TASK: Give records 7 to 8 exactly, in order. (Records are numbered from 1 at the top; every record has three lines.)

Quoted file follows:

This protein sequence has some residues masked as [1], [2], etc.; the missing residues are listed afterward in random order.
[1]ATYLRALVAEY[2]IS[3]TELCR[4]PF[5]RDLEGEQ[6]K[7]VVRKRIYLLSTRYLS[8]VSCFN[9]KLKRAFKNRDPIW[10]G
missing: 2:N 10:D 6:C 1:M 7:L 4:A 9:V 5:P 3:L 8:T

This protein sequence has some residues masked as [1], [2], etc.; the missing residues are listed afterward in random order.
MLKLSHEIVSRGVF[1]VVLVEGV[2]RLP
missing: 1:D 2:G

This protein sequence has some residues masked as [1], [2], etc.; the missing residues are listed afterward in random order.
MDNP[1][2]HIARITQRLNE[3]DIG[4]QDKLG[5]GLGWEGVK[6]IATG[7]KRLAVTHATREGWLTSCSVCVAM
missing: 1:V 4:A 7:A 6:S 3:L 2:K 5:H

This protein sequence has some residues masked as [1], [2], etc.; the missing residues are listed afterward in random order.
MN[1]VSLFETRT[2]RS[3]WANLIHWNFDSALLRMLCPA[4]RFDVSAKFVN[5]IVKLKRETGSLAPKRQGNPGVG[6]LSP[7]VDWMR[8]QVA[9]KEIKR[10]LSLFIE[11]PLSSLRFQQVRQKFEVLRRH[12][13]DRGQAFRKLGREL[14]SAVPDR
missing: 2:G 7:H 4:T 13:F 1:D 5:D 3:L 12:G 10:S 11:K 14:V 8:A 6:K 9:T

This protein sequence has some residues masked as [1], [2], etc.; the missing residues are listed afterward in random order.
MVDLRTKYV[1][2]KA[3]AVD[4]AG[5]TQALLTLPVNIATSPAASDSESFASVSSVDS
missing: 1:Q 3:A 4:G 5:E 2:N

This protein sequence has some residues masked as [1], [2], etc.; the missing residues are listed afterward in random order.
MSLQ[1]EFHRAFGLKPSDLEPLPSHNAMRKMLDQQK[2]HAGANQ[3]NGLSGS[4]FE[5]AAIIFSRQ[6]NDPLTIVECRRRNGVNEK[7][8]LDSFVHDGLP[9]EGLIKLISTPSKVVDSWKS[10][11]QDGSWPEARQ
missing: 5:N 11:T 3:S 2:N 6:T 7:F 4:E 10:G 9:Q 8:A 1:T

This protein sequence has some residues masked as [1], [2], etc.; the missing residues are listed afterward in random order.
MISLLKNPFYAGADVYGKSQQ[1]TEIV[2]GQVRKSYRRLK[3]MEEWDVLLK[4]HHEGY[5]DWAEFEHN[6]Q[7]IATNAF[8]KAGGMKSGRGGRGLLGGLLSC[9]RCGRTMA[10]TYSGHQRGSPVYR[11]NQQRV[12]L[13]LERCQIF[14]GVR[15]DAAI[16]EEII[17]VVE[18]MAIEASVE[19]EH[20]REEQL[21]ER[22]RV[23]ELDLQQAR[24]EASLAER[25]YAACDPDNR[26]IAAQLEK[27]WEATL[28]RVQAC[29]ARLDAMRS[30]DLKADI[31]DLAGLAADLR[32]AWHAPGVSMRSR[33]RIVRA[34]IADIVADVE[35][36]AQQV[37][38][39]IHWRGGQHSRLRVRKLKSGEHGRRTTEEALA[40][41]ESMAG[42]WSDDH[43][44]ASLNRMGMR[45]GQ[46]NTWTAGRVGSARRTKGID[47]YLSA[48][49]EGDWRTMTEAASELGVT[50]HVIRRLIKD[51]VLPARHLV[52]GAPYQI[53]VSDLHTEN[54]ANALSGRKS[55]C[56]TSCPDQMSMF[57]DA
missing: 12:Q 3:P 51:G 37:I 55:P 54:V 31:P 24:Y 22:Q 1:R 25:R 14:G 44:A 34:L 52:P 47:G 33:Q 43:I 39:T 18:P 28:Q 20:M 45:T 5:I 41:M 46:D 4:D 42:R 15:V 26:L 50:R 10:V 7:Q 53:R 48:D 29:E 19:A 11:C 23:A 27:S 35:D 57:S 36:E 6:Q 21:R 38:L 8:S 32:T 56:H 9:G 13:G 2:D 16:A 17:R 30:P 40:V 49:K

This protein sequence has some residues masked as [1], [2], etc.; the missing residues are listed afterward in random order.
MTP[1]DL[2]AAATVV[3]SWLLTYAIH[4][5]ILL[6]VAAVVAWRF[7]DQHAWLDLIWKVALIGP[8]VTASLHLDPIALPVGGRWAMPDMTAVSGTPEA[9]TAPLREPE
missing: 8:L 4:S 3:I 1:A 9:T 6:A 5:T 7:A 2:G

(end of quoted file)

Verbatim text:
This protein sequence has some residues masked as [1], [2], etc.; the missing residues are listed afterward in random order.
MISLLKNPFYAGADVYGKSQQ[1]TEIV[2]GQVRKSYRRLK[3]MEEWDVLLK[4]HHEGY[5]DWAEFEHN[6]Q[7]IATNAF[8]KAGGMKSGRGGRGLLGGLLSC[9]RCGRTMA[10]TYSGHQRGSPVYR[11]NQQRV[12]L[13]LERCQIF[14]GVR[15]DAAI[16]EEII[17]VVE[18]MAIEASVE[19]EH[20]REEQL[21]ER[22]RV[23]ELDLQQAR[24]EASLAER[25]YAACDPDNR[26]IAAQLEK[27]WEATL[28]RVQAC[29]ARLDAMRS[30]DLKADI[31]DLAGLAADLR[32]AWHAPGVSMRSR[33]RIVRA[34]IADIVADVE[35][36]AQQV[37][38][39]IHWRGGQHSRLRVRKLKSGEHGRRTTEEALA[40][41]ESMAG[42]WSDDH[43][44]ASLNRMGMR[45]GQ[46]NTWTAGRVGSARRTKGID[47]YLSA[48][49]EGDWRTMTEAASELGVT[50]HVIRRLIKD[51]VLPARHLV[52]GAPYQI[53]VSDLHTEN[54]ANALSGRKS[55]C[56]TSCPDQMSMF[57]DA
missing: 12:Q 3:P 51:G 37:I 55:P 54:V 31:P 24:Y 22:Q 1:R 25:R 14:G 44:A 34:L 52:P 47:G 33:Q 43:I 39:T 18:P 28:Q 20:M 45:T 5:I 41:M 46:D 4:D 42:R 15:V 26:L 50:R 10:V 7:Q 53:R 48:D 29:E 19:A 11:C 23:A 27:S 35:D 57:S 36:E 6:Q 21:R 38:L 8:S 32:T 56:H 9:G 13:G 2:D 16:A 17:R 30:P 40:V 49:K

This protein sequence has some residues masked as [1], [2], etc.; the missing residues are listed afterward in random order.
MTP[1]DL[2]AAATVV[3]SWLLTYAIH[4][5]ILL[6]VAAVVAWRF[7]DQHAWLDLIWKVALIGP[8]VTASLHLDPIALPVGGRWAMPDMTAVSGTPEA[9]TAPLREPE
missing: 8:L 4:S 3:I 1:A 9:T 6:A 5:T 7:A 2:G